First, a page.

Not long ago, on an Island in the middle of the Irish sea, the 44T wrecking crew embarked upon a quest to find the very best production sportsbike over the mountain section of the Isle of Man TT course. And we found it. You’ll find no spoilers here, but I will say the winner was the most expensive bike on test. If that doesn’t give the game away, I don’t know what will. Anyway the winner, which was roughly £25k, was absolutely incredible; but when asked if it would be the one I’d buy, my honest answer would be no. Because, if you ask me, the perfect superbike might cost you £25,000, but you won’t find it in a showroom. And this is why…
Off-the-shelf-superbikes of the 21st century are, as a rule, very good. In fact some of them are nigh-on perfect. But none of them are 100% perfect, in every way. They’re built to suit everyone, or at least to suit the average sportsbike rider, but everyone’s different; we’re all different weights, different sizes, we all ride in different ways and want different things from our bikes. So for the manufacturers to make a production bike ‘perfect’ is impossible really, unless you’re talking about making it perfect for the 1% of the motorcycling population that are ‘average’.
So if I had £25k to spend on a superbike, I wouldn’t spend it on a bike that cost £25k out the crate. I’d look for one that cost nearer £15k. In fact, I know that if I looked hard enough, I’d be able to find a Kawasaki ZX-10R or a Suzuki GSX-R1000 for sub-15k. And I’d be more than happy with either, especially if they cost me less than £15k. Because that would mean I’d have £10k to spend on it. £10k to turn a good bike (but by no means the best), into a bike that’s perfect. Or at least perfect for me.
And here’s your change
So what would I spend my £10k change on? Well the first thing I’ll do is get some proper suspension on it. If you’re buying a sub £15k superbike, it’s not going to have all-singing-all-dancing suspension fitted to it. I doubt I’d go for anything electronic, because a) it’s too much money and b) I’m not really sold on it anyway. I’d look for some decent spec, fully-adjustable stuff, Öhlins, Maxton, K-Tech, or anything like that. I’m not talking about full-factory gear, just the kind of thing you might stick on a superstock bike; fork internals and a decent aftermarket shocker. And if I budgeted £3k for it, I’m sure I’d be able to find a very serviceable setup, that’s a big step-up from the bog-stock kit.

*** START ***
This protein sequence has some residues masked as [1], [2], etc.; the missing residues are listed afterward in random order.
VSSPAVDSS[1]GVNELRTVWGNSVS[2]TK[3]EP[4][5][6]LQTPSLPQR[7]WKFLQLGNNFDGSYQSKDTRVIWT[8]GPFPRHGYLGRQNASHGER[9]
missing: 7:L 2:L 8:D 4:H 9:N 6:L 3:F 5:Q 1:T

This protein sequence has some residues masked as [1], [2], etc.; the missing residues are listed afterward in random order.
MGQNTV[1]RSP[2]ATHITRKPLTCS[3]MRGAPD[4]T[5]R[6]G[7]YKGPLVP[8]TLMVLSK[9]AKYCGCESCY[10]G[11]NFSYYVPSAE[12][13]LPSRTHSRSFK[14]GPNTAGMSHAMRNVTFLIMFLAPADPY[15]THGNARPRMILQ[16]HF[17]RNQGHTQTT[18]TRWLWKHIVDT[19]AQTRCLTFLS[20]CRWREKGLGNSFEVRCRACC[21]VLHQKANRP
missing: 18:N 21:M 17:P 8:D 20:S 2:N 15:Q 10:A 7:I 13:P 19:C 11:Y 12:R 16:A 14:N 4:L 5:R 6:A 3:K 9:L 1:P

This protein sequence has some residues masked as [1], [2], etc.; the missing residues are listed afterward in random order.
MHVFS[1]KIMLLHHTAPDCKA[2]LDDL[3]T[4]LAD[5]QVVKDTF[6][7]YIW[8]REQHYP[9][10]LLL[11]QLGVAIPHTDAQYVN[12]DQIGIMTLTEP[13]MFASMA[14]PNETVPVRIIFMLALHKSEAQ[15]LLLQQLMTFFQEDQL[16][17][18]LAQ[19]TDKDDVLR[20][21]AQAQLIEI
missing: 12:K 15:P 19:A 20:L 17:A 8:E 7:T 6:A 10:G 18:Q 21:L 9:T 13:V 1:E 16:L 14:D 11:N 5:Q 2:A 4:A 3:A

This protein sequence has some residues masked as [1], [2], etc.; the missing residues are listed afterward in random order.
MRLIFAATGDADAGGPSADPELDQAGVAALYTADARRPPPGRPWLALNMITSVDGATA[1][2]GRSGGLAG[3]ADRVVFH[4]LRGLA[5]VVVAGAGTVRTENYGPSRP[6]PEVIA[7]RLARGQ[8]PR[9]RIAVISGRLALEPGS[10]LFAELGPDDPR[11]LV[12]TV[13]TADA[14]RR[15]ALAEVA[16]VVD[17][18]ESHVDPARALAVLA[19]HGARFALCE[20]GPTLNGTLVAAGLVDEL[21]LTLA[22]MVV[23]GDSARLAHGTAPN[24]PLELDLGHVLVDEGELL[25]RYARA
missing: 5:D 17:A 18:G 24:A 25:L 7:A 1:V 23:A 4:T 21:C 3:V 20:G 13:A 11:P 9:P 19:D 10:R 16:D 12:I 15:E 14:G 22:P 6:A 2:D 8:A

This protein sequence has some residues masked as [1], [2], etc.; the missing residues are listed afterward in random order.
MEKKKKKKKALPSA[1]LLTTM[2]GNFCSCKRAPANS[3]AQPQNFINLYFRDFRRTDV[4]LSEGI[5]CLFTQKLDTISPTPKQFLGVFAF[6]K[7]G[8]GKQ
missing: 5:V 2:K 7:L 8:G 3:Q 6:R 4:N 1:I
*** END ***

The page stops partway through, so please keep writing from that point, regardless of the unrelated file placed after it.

The next big-money buy would be a set of carbon fibre wheels. Again, you’re talking about the thick end of £3k for a set of carbon wheels, and some would say that’s a little bit excessive. But if you’ve ever used them, you’ll know just how much of a difference they make to the agility of a superbike, compared to most alloy OEM wheels.
Flash ah ahhhhh
These days, standard braking systems on production sportsbikes are quite often left wanting, particularly the Japanese ones. The problem is, invariably, the ABS. You can have top of the range master cylinders, calipers, discs and pads, but if you’ve got meters and meters of brake line that runs through pumps and sensors and god knows what else, you’ve got a gallon of brake fluid to squash before anything happens at the other end. You can rabbit on about the benefits of ABS ‘till the cows come home, but if you ask me, it’s not the most efficient way to slow a motorcycle down. So I’d bin it off, quick smart.
Getting rid of the ABS would improve the brakes as well as saving a load of weight. And a set of decent braided lines should only cost a hundred quid or so. If I budgeted a grand on the brakes, I could get myself some trick discs too.
Without ABS, there’s a possibility of error codes and engine management lights appearing from time to time. But that’s nothing that a quick ECU flash can’t solve. And I’d be having an ECU flash anyway, once I’ve got the new exhaust fitted.
Exhaust-wise, I wouldn’t go daft and buy a super-lightweight titanium jobby. In fact, I’d probably leave the standard headers on, to save myself a few quid, opting for the bare minimum to get rid of all the emissions gubbins. £500, would be more than enough. That’d mean I could spend another £500 on dyno-time and still have a couple of grand left.
And the two grand I’ve got left, I’d spend on getting my near perfect superbike ready for the track, should I wish to book a trackday. I’d buy a set of race bodywork, and fit some crash protection, so there’s a grand. And then I think I’d treat myself to a trick dashboard; the cheaper superbike (the aforementioned ZX-10R and GSX-R1000) dashboards are a bit lemony. For about a grand, you can usually find a plug-and-play replacement, that’ll do everything the standard one does, and more; as well as looking a lot tricker.
Now, this might not be the perfect superbike for you, but the point I’m trying to make, is that with £10,000, you ought to be able to turn a good bike into a perfect one. That’s because you’ll know exactly what you want, and you, hopefully, will be able to afford to create it. Of course you could spend £25k on a bike that’s readymade and almost the perfect superbike. But I think a £15k bike, with £10k spent on it would blow a £25k bog-stocker out the water.
What do you think?